The Pirates have announced that they've signed A.J. Burnett to a one-year deal. Jon Heyman tweets Burnett will get $8.5 million.
This surprises me, if only because of the rumors that the Pirates let Burnett leave following the 2013 season because they simply disliked his attitude and his clubhouse antics. There's also the fact that they were unwilling to pay him $14.1 million after an exceptional season in 2013 but are now willing to pay him a significant percentage of that amount after a season in which he pitched much worse and got a year older. But the reasons why the Bucs might have interest in a pitcher like Burnett haven't really changed. He's still a strikeout/ground-ball pitcher who's a good fit for the Pirates' system. The Pirates also obviously needed help in their rotation, with Gerrit Cole, Vance Worley and Jeff Locke as the only healthy starters who were slated to return.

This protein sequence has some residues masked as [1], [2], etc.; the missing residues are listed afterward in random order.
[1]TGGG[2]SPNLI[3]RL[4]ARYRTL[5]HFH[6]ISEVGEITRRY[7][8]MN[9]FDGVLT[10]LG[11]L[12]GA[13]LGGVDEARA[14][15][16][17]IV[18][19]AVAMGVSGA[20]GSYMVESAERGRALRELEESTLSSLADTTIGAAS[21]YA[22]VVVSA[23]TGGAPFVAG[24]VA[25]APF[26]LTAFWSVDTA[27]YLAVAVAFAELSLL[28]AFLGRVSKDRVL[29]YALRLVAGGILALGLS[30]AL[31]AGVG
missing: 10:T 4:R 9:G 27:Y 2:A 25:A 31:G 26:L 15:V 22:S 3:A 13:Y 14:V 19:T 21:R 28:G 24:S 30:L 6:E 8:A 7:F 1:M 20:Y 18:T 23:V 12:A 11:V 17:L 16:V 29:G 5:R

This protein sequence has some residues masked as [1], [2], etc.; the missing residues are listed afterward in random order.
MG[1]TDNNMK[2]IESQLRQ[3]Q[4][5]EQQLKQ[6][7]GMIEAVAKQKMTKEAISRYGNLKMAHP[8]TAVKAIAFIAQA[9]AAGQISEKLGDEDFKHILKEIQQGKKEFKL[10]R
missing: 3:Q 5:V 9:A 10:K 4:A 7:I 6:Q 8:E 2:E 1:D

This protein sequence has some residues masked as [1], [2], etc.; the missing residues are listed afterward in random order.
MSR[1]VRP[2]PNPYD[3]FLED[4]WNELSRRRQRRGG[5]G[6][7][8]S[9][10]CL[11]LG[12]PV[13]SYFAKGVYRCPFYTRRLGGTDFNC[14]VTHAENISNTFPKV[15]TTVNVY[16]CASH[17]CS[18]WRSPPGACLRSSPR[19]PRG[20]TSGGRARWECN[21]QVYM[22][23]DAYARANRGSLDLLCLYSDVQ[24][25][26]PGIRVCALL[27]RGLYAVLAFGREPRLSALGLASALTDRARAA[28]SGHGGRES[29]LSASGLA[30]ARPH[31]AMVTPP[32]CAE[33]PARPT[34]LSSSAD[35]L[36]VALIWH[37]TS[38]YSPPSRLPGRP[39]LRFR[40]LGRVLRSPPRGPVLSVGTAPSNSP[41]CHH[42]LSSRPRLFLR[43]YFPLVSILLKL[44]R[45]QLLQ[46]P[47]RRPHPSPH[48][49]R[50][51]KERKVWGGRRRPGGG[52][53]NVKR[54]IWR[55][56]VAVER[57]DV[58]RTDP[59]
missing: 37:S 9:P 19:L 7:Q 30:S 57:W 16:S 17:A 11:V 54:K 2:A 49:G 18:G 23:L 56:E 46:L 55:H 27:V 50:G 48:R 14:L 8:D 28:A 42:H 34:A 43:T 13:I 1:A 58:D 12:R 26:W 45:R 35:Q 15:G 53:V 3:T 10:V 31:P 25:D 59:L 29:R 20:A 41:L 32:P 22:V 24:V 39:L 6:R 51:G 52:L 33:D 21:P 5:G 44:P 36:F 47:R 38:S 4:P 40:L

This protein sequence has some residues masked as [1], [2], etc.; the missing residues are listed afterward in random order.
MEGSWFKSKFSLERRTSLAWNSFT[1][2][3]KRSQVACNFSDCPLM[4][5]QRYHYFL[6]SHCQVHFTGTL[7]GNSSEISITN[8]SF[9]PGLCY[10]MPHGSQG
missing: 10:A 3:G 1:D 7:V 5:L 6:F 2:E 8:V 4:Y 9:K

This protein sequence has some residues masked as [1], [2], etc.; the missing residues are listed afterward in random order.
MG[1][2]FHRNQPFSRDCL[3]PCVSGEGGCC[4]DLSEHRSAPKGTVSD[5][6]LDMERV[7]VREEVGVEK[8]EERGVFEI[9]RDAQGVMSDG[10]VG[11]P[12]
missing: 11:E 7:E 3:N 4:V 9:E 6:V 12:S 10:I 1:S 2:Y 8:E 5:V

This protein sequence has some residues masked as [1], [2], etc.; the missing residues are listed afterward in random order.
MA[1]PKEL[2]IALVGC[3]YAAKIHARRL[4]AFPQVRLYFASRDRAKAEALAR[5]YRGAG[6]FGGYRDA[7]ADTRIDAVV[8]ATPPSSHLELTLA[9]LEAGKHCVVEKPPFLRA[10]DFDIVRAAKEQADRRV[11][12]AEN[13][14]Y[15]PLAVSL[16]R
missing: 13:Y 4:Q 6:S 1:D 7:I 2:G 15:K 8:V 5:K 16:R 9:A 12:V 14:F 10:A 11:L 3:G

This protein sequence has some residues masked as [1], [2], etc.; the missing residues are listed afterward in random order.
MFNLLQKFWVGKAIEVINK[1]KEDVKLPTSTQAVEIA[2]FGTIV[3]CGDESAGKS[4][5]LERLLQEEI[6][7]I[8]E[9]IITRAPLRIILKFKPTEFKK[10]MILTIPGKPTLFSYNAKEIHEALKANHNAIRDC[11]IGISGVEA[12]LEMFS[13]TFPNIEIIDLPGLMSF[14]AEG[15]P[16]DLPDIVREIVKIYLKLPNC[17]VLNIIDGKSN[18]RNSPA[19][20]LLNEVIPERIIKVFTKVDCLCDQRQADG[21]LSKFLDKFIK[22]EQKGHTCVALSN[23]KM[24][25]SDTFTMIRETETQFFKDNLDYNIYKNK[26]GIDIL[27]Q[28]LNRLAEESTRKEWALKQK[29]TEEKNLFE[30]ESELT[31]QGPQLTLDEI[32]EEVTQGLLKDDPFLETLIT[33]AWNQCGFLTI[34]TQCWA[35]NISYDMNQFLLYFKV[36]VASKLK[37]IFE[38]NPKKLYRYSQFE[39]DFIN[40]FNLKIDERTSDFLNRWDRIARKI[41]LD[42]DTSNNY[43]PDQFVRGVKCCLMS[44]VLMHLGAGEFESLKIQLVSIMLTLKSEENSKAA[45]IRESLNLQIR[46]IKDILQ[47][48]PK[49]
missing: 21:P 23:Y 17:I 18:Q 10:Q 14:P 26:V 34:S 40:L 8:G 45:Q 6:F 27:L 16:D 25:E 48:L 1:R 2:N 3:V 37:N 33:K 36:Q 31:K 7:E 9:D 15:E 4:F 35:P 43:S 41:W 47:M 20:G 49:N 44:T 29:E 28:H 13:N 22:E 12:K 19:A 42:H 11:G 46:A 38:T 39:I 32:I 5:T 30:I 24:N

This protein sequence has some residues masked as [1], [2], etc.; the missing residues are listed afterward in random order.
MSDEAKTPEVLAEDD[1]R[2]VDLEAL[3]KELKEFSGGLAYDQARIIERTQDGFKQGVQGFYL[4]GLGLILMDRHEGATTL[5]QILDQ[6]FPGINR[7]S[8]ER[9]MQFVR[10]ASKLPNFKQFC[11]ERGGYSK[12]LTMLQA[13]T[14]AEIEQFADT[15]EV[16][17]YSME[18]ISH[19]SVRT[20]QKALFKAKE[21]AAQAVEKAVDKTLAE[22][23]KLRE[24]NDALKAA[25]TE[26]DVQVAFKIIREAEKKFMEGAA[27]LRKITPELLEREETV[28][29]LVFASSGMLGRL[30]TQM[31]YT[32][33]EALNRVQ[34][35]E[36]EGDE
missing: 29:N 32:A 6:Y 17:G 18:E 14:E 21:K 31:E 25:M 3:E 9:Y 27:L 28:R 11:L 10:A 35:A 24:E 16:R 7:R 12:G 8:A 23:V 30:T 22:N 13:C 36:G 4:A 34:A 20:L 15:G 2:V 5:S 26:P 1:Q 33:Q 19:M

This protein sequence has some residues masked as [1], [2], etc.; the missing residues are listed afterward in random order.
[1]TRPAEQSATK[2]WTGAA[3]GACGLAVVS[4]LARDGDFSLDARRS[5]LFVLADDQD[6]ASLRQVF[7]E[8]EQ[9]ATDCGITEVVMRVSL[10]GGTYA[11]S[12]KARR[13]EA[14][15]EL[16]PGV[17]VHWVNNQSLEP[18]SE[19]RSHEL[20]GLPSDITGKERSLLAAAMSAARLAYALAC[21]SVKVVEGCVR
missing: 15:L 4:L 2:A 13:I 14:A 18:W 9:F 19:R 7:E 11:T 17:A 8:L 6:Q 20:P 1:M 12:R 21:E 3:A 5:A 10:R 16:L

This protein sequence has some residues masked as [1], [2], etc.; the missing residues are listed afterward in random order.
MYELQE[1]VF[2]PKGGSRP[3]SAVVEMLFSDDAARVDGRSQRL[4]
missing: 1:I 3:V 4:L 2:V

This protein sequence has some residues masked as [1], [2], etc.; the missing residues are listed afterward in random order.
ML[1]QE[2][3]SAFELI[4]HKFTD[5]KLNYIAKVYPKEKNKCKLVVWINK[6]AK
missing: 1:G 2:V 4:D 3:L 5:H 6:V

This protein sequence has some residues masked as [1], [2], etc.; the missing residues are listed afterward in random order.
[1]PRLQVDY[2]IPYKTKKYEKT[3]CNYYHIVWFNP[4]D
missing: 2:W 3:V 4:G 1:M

Burnett is coming off a 4.59 ERA season with the Phillies, but he underperformed his peripherals, just as he had before the Pirates acquired him from the Yankees. He was also pitching through a hernia issue. He'll be returning to the Pirates defense and ballpark that helped him post great 2012 and 2013 seasons, and that's good reason to hope for a rebound, even if a full return to his 2013 levels isn't likely. Burnett will be 38 in January, and he won't be able to pitch 200 innings per season forever. But we know his skill set is a good fit for the Pirates, because we've seen it. And the Bucs clearly have a need.
Burnett, by the way, rejected his player option for $12.75 million to pitch for the Phillies in 2015. Now he's taking two-thirds of that to pitch for a contender. That's not the sort of factoid that leads to games won or anything, but it is the sort of factoid that I enjoy as a non-Philadelphian. Burnett didn't want to pitch for any team but the Pirates, Ken Rosenthal tweets.